Today, New England is the least religious part of the U.S. In 2009, less than half of those polled in Maine, Massachusetts, New Hampshire, and Vermont claimed that religion was an important part of their daily lives. Southernmost New England in Connecticut is among the ten least religious states, 53 percent, of those polled claimed that it was.[8] According to the American Religious Identification Survey, 34 percent of Vermonters, a plurality, claimed to have no religion; on average, nearly one out of every four New Englanders identifies as having no religion, more than in any other part of the U.S.[9] New England has one of the highest percentages of Catholics in the U.S. This number declined from 50% in 1990 to 36% in 2008.[9]


Ralph Waldo Emerson was born in Boston and spent most of his literary career in Concord, Massachusetts.

The literature of New England has had an enduring influence on American literature in general, with themes such as religion, race, the individual versus society, social repression, and nature, emblematic of the larger concerns of American letters.[10]

New England has been the birthplace of American authors and poets. Ralph Waldo Emerson was born in Boston. Henry David Thoreau was born in Concord, Massachusetts, where he famously lived, for some time, by Walden Pond, on Emerson's land. Nathaniel Hawthorne, romantic era writer, was born in historical Salem; later, he would live in Concord at the same time as Emerson and Thoreau. All three of these writers have strong connections to The Old Manse, a home in the Emerson family and a key center of the Transcendentalist movement. Emily Dickinson lived most of her life in Amherst, Massachusetts. Henry Wadsworth Longfellow was from Portland, Maine, and Edgar Allan Poe was born in Boston.

According to reports, the famed Mother Goose, the author of fairy tales and nursery rhymes was originally a person named Elizabeth Foster Goose or Mary Goose who lived in Boston. Poets James Russell Lowell, Amy Lowell, and Robert Lowell, a Confessionalist poet and teacher of Sylvia Plath, were all New England natives. Anne Sexton, also taught by Lowell, was born and died in Massachusetts. Much of the work of Nobel Prize laureate Eugene O'Neill is associated with the city of New London, Connecticut where he spent many summers. The 14th U.S. Poet Laureate Donald Hall, a New Hampshire resident, continues the line of renowned New England poets. Noah Webster, the Father of American Scholarship and Education, was born in West Hartford, Connecticut. Pulitzer Prize winning poets Edwin Arlington Robinson, Edna St. Vincent Millay and Robert P. T. Coffin were born in Maine.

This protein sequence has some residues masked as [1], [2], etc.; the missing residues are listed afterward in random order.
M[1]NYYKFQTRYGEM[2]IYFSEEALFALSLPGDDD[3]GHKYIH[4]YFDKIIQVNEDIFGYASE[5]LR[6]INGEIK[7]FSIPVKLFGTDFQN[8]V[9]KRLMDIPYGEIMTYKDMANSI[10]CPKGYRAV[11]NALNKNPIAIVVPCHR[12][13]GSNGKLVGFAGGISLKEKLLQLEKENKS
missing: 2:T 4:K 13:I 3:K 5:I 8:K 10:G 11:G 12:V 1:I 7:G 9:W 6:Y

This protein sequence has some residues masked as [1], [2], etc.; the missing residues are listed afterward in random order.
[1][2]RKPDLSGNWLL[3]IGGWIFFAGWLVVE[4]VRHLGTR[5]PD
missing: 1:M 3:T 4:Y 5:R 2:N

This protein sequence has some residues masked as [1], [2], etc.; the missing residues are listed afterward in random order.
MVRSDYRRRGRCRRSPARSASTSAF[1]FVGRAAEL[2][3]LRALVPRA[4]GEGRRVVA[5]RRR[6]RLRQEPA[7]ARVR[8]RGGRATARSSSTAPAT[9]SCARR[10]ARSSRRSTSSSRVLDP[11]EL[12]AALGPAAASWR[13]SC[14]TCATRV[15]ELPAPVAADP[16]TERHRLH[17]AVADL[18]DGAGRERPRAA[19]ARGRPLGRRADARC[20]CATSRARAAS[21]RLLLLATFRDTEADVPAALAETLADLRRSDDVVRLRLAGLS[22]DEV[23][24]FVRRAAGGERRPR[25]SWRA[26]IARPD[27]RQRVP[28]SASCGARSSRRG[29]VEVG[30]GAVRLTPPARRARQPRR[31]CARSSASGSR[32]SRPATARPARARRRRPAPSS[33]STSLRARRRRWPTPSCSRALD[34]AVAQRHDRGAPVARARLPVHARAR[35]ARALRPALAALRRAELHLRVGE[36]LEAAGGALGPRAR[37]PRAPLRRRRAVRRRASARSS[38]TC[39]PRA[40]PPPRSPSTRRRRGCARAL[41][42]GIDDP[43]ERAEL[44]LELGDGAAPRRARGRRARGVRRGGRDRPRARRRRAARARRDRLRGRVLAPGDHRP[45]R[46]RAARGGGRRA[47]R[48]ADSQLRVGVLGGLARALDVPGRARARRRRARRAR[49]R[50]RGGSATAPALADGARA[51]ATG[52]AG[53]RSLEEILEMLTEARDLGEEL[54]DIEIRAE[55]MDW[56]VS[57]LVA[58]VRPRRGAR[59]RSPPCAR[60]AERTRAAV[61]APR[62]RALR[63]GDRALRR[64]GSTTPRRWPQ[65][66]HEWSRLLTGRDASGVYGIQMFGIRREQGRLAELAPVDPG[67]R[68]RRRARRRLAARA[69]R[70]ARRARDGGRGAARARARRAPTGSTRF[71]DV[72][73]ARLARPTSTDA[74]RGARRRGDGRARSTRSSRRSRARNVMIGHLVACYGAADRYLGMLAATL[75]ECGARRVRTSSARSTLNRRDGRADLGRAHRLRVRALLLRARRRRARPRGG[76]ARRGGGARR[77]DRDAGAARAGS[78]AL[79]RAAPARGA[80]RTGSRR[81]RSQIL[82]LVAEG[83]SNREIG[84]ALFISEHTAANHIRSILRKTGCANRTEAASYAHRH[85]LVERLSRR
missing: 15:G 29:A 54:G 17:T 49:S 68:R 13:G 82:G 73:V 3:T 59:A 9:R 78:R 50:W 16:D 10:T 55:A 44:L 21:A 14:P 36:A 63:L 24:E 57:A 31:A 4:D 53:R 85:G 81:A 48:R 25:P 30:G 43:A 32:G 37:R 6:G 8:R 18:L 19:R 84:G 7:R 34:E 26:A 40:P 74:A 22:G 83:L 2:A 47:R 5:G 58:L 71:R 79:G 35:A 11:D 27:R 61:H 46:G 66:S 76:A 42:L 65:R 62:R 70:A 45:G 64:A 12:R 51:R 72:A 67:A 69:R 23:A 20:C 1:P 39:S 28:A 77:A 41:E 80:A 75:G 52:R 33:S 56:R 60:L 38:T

Poets Stanley Kunitz and Elizabeth Bishop were both born in Worcester, Massachusetts, and Pulitzer Prize–winning poet Galway Kinnell was born in Providence, Rhode Island. Oliver La Farge, a New Englander of French and Narragansett descent, won the Pulitzer Prize for the Novel, the predecessor to the Pulitzer Prize for Fiction, in 1930 for his book Laughing Boy. John P. Marquand grew up in Newburyport, Massachusetts. Novelist Edwin O'Connor, who was also known as a radio personality and journalist, won the Pulitzer Prize for Fiction for his novel The Edge of Sadness. Pulitzer Prize winner John Cheever, a novelist and short story writer, was born in Quincy, Massachusetts and set most of his fiction in old New England villages based on various South Shore towns around there. E. Annie Proulx was born in Norwich, Connecticut. David Lindsay-Abaire, who won the Pulitzer Prize for Drama in 2007 for his play Rabbit Hole, was raised in Boston.